Born in Stone in 1948 John signed professional terms with Port Vale in April 1966. He went on to make 210 league appearances at Vale Park, scoring 39 goals, and was a member of their promotion winning team in 1969/70. In February 1973 he moved to Sealand Road and made an instant impression with a goal on his debut as the Seals produced their best performance of the season in beating struggling Darlington 5-0. He went on to score another five goals that campaign.
The 1973/74 season proved to be John’s most prolific as he netted 21 times in the league, the first player to score more than 20 league goals since Gary Talbot in 1968/69.. He was in top form when champions Leeds United visited a stadium packed to the rafters and ‘Jamo’ raised the roof when he crashed the ball past David Harvey at the second attempt to open the scoring. He followed this up with a second half penalty to sew up the most famous of all giant-killing acts. In the next round Chester forced a goalless draw at Newcastle and in the replay it was John who was on hand to profit from a knock down by Trevor Storton and force the ball home from barely two yards. Once again he was on target in the second leg of the losing semi-final against Aston Villa but a March injury saw him add only two more goals as Chester won promotion for the first time.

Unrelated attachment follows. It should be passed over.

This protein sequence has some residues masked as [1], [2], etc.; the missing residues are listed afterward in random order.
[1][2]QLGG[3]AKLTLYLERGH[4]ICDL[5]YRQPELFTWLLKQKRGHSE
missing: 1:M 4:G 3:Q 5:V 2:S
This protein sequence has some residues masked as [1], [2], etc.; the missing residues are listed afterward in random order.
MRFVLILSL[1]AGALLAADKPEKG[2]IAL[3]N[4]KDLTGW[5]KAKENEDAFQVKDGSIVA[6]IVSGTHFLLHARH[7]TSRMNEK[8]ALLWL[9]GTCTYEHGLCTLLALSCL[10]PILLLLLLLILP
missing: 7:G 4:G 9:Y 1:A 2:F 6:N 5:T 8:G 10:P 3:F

After featuring in the first game in Division Three, at Crystal Palace, John was replaced by Barney Daniels and the following month moved to Tranmere Rovers in an exchange deal with Paul Crossley. He regained his goalscoring form at Prenton Park scoring 19 times in 38 games as Rovers won promotion to Division Three. A spell with Chicago Sting in the NASL was followed by a return to Tranmere before a move into non-league football with Stafford Rangers.